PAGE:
Acromegaly Awareness Day

1st of November is Acromegaly Awareness Day and encouraged by our wonderful Acromegaly Community leader Jill Sisco, I decided to write a post on being a patient with acromegaly.

For years, I have experienced horrendous headaches and sinus infections, extreme fatigue and loss of sight. I was a busy mother, auntie, wife and daughter with a big house, a big garden and a full time job that also involved travel. My GP dismissed all my complaints, and all he ever prescribed was a holiday. At one point, I visited a friend whose mother was a neurologist. She looked at me and said I should get an X Ray of the sella turcica. I paid no attention – doctors only see diseases in people, and at that point I was feeling just fine. And then, a couple of years later, when the headaches became more frequent and the ENT saw me every month and prescribed yet another antibiotic, a cousin of my husband, a doctor living abroad who had never met me, came for lunch. 5 minutes after he left our house, he rang my sister-in-law in another city, recommending that I get tested for acromegaly. At this point, I was desperate for a diagnosis and a cure. When the GP yet again laughed in my face, I went to see a neurologist. She sent me for a CT scan (MRI was not available at the time), and the radiologist, whose son was a friend of my kids, looked really worried when she told me there was something there, in the sphenoid sinus, but more investigations would be needed. All I could think of was a malignant tumour. I knew it was there, and it was good to get a confirmation.

At this point, I was living in Romania and teaching in a private university. I had just received a postdoctoral research grant from ERCIM and I was going to join Fraunhofer IESE in Kaiserslautern, Germany on September 1st 2003. Working in research was a dream I had all my life. Nobody had any idea of a diagnosis in Romania, and much less of a treatment, so I decided to go to Germany anyhow. I would pursue the fellowship and then come home to die.

All seemed great in Germany until I got a really bad sinus infection, an eye looked like it was going to pop out of my head, and I went to the ER in the local hospital. I was sent to a university hospital nearby, where my sinus infection was treated with one antibiotic after another. I got an MRI and a biopsy of the mass in the sphenoid sinus, and the diagnosis was acromegaly. The neurosurgeon was in a hurry to excise it, but the brilliant endocrinologist in charge of my case prescribed a 3-month treatment that managed to shrink my adenoma to half of its initial size, making surgery possible. The doctors who treated me reckoned that the adenoma had grown there for 10-15 years prior to surgery. A pituitary adenoma is not a brain tumour, and it is usually benign. But it can wrap itself around arteries and the optical nerve, which makes surgery dangerous and difficult. My adenoma was 2.5 cm in diameter – which is considered a macro-adenoma. It had grown through the bone into my sphenoid sinus and it had filled it – hence my horrible headaches.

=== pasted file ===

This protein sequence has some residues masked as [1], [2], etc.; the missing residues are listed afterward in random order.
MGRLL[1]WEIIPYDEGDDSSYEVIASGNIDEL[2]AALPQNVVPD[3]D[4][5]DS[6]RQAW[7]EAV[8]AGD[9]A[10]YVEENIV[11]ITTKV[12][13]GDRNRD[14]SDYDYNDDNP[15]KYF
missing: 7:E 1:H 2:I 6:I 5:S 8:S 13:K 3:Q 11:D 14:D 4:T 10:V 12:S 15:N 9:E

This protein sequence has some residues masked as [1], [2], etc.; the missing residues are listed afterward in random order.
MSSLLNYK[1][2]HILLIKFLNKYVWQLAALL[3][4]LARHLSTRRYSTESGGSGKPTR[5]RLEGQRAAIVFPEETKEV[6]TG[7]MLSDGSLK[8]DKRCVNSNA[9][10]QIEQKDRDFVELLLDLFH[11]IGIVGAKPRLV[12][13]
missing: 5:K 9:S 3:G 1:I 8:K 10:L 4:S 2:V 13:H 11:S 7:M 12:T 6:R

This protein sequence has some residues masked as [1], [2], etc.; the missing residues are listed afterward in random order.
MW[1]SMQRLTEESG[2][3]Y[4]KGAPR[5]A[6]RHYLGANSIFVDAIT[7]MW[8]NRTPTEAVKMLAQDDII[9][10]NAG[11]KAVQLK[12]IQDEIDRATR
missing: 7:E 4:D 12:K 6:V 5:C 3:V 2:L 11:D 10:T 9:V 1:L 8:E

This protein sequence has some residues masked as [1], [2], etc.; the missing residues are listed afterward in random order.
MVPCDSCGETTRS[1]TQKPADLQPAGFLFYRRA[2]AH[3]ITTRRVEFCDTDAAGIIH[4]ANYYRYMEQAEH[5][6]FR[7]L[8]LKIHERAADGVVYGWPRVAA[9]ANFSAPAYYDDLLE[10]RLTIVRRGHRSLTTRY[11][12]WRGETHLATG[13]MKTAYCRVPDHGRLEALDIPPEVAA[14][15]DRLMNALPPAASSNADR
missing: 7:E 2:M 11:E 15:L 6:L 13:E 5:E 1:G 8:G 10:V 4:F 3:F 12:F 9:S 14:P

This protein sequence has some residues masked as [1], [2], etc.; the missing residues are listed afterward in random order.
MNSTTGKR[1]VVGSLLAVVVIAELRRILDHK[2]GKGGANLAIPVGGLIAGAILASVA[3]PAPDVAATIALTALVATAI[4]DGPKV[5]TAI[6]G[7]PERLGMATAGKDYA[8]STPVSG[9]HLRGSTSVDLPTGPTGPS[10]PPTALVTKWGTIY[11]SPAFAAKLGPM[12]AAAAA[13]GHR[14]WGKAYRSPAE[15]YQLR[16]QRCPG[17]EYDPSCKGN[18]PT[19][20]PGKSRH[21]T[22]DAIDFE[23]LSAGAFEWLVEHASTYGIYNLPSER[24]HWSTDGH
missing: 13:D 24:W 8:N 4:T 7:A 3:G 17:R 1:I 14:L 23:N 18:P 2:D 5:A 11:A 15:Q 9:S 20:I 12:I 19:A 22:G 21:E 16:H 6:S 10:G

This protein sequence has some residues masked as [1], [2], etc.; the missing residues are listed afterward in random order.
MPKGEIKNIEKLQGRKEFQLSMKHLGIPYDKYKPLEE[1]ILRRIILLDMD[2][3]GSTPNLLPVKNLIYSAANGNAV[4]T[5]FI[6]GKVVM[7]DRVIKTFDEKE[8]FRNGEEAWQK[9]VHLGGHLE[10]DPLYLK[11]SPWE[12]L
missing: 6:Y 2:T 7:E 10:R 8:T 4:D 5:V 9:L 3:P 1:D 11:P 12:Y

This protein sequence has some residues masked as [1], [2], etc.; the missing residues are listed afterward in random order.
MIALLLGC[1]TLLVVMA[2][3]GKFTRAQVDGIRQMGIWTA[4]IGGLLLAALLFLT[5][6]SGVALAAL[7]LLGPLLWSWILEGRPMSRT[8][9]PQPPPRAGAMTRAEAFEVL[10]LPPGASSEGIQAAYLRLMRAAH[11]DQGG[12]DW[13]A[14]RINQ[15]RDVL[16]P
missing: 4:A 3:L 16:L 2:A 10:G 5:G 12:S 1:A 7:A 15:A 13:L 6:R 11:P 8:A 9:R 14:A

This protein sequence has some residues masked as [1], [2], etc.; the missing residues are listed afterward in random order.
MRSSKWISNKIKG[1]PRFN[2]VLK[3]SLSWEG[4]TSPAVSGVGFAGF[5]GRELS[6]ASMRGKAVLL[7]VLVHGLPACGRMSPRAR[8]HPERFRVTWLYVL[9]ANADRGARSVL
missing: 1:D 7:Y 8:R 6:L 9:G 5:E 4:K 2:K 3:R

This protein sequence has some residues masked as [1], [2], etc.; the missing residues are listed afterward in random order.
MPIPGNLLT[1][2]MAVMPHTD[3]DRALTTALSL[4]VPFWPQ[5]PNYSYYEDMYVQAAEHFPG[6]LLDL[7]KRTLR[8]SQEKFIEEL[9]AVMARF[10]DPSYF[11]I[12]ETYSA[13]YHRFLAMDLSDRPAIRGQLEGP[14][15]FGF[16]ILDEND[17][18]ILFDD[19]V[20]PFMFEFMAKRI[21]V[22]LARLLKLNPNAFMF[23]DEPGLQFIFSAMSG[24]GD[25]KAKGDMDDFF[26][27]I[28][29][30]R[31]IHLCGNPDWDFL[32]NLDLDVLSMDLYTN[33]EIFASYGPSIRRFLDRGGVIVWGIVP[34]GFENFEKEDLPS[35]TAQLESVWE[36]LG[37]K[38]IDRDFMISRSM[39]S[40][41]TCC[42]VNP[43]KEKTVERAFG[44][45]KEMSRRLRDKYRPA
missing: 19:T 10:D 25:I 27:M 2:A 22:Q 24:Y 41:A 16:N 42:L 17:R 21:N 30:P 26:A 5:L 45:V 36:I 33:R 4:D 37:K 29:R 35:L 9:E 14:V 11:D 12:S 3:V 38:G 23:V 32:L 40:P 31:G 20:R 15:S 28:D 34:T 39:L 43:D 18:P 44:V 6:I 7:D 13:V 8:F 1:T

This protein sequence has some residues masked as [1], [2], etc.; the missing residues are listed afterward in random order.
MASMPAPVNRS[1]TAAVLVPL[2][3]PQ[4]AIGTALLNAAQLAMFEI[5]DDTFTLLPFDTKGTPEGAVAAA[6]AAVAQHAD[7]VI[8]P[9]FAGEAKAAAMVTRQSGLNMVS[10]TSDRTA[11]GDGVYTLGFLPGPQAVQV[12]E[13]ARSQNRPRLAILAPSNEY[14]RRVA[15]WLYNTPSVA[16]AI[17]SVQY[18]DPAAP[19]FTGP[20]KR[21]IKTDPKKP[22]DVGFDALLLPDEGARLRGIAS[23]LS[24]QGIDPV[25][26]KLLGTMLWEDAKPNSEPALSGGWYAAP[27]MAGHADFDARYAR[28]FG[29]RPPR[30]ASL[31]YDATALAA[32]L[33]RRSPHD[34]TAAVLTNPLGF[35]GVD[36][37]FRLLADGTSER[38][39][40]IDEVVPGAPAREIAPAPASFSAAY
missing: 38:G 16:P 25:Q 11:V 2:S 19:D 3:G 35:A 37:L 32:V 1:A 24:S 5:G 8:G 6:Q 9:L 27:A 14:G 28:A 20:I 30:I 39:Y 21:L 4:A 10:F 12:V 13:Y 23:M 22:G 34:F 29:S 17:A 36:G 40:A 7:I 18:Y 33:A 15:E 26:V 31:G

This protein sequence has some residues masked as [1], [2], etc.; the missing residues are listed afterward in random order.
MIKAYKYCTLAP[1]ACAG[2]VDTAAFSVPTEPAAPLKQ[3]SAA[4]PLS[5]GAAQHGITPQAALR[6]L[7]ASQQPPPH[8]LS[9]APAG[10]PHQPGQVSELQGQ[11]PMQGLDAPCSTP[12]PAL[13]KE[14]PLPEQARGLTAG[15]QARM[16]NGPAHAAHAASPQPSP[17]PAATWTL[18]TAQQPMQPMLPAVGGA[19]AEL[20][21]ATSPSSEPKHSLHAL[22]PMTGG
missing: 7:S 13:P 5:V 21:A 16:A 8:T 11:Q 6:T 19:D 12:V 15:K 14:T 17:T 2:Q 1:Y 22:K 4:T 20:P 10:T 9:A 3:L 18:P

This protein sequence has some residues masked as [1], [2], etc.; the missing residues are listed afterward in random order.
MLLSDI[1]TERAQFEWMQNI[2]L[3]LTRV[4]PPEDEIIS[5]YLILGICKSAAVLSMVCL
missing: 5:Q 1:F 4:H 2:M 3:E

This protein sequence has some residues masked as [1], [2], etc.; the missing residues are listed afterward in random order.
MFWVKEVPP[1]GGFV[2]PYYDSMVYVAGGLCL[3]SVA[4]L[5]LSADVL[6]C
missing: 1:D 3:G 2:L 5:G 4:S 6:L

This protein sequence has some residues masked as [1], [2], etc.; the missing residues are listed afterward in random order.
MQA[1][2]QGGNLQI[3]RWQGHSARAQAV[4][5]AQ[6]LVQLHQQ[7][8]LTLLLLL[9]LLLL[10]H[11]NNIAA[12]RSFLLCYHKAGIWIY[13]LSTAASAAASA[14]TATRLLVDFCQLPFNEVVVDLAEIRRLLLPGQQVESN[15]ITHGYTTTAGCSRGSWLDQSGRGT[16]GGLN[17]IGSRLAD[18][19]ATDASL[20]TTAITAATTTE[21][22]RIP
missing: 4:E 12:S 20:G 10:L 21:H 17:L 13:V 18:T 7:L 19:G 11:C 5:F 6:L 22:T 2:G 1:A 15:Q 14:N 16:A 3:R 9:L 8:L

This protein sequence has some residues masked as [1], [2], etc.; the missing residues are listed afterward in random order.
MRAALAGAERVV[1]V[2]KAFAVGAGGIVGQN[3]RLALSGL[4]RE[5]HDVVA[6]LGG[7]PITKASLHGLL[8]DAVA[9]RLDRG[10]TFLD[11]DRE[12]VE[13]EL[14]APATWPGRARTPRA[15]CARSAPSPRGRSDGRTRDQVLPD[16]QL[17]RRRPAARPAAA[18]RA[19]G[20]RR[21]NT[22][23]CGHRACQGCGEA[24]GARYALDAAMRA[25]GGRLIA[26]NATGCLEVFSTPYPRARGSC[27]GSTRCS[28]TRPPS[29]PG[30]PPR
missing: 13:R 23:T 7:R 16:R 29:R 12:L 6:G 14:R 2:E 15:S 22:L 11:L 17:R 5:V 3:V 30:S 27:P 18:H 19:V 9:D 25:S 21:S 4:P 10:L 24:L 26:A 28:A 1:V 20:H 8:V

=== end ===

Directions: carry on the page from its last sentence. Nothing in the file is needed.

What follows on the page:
I had surgery at the Grosshadern Clinic in Munich on the 9th of March 2004. For a while, my blood tests approached normal values. But then the symptoms reoccured, although there was no new adenoma. I moved to Ireland in 2005 and it took 4 years to find a consultant who understood what was going on. He told me that I was in denial, and I had never been cured, and I needed medication to control my acromegaly. I am on a drug called Sandostatin LAR monthly since May 2009, and luckily I can lead a normal life.

The most important thing in relation to rare diseases is early diagnosis. TV series such as House, Grey’s Anatomy and ER have done a great job at increasing awareness about rare diseases. Grey’s Anatomy even had an episode with an acromegalic patient.

I am forever grateful to the Acromegaly Community leader, Jill Sisco, who works tirelessly with specialists and Pharma companies to increase communication and to make sure the patients’ voices are heard. Due to her, we get invited to conferences and seminars where the latest developments in diagnosis and treatment are discussed.

I am one of the lucky ones – medication works for me, and there was no reoccurrence of the adenoma. Having the support of an international community of patients and families makes a huge difference. I have a brilliant consultant endocrinologist looking after me, I was invited to take part in several studies and Ireland has an acromegaly patient register. For a couple of years, I have curated a resource titled Acromegaly News on Nowadays I collect resources on diigo.

I want to leave you with an excellent explanatory video made by a fellow patient based in the UK, Dan Jeffrey. Dan published a memoir on his experience of living not with one, but with two rare conditions.

Dan Jeffrey –Me, Myself & Eye blog

And if you are interested in the experience of other patients with acromegaly, there’s another 2011 anthology I can recommend: Alone in My Universe.

November 01 2021 08:13 pm | Limerick

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